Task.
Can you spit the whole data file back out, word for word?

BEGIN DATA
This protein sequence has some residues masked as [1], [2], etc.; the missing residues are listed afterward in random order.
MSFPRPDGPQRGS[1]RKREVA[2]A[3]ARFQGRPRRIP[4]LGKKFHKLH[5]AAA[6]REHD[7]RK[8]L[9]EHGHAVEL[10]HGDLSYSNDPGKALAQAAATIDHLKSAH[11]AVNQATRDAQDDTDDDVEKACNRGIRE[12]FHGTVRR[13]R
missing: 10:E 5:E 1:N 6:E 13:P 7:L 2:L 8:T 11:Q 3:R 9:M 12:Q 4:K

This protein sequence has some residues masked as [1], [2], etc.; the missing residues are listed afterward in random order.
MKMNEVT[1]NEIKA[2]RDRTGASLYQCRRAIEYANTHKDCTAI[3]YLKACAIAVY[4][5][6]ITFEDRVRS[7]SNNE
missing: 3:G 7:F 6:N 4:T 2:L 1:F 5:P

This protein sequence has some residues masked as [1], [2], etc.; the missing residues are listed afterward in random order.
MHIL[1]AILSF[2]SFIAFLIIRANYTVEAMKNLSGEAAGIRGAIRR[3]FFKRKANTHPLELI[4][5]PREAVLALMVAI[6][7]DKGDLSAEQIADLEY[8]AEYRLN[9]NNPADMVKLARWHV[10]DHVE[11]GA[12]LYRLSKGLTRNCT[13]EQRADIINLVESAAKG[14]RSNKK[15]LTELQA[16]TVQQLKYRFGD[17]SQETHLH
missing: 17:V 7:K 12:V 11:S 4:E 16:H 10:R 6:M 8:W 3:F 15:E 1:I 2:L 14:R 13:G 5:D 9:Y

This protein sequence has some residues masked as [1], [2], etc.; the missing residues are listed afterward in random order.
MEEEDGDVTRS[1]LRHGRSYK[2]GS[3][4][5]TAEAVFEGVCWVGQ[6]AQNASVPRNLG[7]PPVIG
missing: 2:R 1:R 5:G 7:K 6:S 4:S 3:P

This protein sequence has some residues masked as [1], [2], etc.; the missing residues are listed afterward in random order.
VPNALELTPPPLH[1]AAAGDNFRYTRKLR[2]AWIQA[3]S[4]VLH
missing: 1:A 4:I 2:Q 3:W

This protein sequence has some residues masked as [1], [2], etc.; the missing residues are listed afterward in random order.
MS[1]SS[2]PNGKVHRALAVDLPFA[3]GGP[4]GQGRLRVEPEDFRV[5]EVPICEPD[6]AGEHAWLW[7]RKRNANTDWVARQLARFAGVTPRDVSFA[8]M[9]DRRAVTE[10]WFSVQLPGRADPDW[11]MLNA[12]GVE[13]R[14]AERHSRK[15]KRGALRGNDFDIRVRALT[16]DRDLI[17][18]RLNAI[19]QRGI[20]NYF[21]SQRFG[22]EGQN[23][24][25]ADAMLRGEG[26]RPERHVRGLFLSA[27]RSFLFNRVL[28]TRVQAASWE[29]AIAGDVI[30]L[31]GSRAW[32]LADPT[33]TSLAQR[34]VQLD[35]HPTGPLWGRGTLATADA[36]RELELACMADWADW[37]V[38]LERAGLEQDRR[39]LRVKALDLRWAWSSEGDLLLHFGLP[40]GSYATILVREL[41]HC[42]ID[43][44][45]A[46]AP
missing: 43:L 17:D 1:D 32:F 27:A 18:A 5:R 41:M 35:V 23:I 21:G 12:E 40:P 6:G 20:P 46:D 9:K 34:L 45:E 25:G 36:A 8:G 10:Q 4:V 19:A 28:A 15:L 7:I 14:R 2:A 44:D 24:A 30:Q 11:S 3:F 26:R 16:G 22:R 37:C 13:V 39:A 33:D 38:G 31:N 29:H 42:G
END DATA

This protein sequence has some residues masked as [1], [2], etc.; the missing residues are listed afterward in random order.
MSFPRPDGPQRGS[1]RKREVA[2]A[3]ARFQGRPRRIP[4]LGKKFHKLH[5]AAA[6]REHD[7]RK[8]L[9]EHGHAVEL[10]HGDLSYSNDPGKALAQAAATIDHLKSAH[11]AVNQATRDAQDDTDDDVEKACNRGIRE[12]FHGTVRR[13]R
missing: 10:E 5:E 1:N 6:E 13:P 7:L 2:L 8:T 11:Q 3:R 9:M 12:Q 4:K

This protein sequence has some residues masked as [1], [2], etc.; the missing residues are listed afterward in random order.
MKMNEVT[1]NEIKA[2]RDRTGASLYQCRRAIEYANTHKDCTAI[3]YLKACAIAVY[4][5][6]ITFEDRVRS[7]SNNE
missing: 3:G 7:F 6:N 4:T 2:L 1:F 5:P

This protein sequence has some residues masked as [1], [2], etc.; the missing residues are listed afterward in random order.
MHIL[1]AILSF[2]SFIAFLIIRANYTVEAMKNLSGEAAGIRGAIRR[3]FFKRKANTHPLELI[4][5]PREAVLALMVAI[6][7]DKGDLSAEQIADLEY[8]AEYRLN[9]NNPADMVKLARWHV[10]DHVE[11]GA[12]LYRLSKGLTRNCT[13]EQRADIINLVESAAKG[14]RSNKK[15]LTELQA[16]TVQQLKYRFGD[17]SQETHLH
missing: 17:V 7:K 12:V 11:S 4:E 16:H 10:R 6:M 8:W 3:F 15:E 1:I 2:L 14:R 13:G 5:D 9:Y

This protein sequence has some residues masked as [1], [2], etc.; the missing residues are listed afterward in random order.
MEEEDGDVTRS[1]LRHGRSYK[2]GS[3][4][5]TAEAVFEGVCWVGQ[6]AQNASVPRNLG[7]PPVIG
missing: 2:R 1:R 5:G 7:K 6:S 4:S 3:P

This protein sequence has some residues masked as [1], [2], etc.; the missing residues are listed afterward in random order.
VPNALELTPPPLH[1]AAAGDNFRYTRKLR[2]AWIQA[3]S[4]VLH
missing: 1:A 4:I 2:Q 3:W

This protein sequence has some residues masked as [1], [2], etc.; the missing residues are listed afterward in random order.
MS[1]SS[2]PNGKVHRALAVDLPFA[3]GGP[4]GQGRLRVEPEDFRV[5]EVPICEPD[6]AGEHAWLW[7]RKRNANTDWVARQLARFAGVTPRDVSFA[8]M[9]DRRAVTE[10]WFSVQLPGRADPDW[11]MLNA[12]GVE[13]R[14]AERHSRK[15]KRGALRGNDFDIRVRALT[16]DRDLI[17][18]RLNAI[19]QRGI[20]NYF[21]SQRFG[22]EGQN[23][24][25]ADAMLRGEG[26]RPERHVRGLFLSA[27]RSFLFNRVL[28]TRVQAASWE[29]AIAGDVI[30]L[31]GSRAW[32]LADPT[33]TSLAQR[34]VQLD[35]HPTGPLWGRGTLATADA[36]RELELACMADWADW[37]V[38]LERAGLEQDRR[39]LRVKALDLRWAWSSEGDLLLHFGLP[40]GSYATILVREL[41]HC[42]ID[43][44][45]A[46]AP
missing: 43:L 17:D 1:D 32:F 27:A 18:A 5:R 41:M 35:V 23:I 21:G 12:E 40:P 6:G 20:P 46:D 9:K 34:L 45:E 25:G 36:A 8:G 10:Q 4:V 19:A 28:A 15:L 7:I 14:R 2:A 44:D 24:A 30:Q 11:S 3:F 26:R 16:G 22:R 37:C 13:V 39:A 33:D 38:G 31:N 29:H 42:G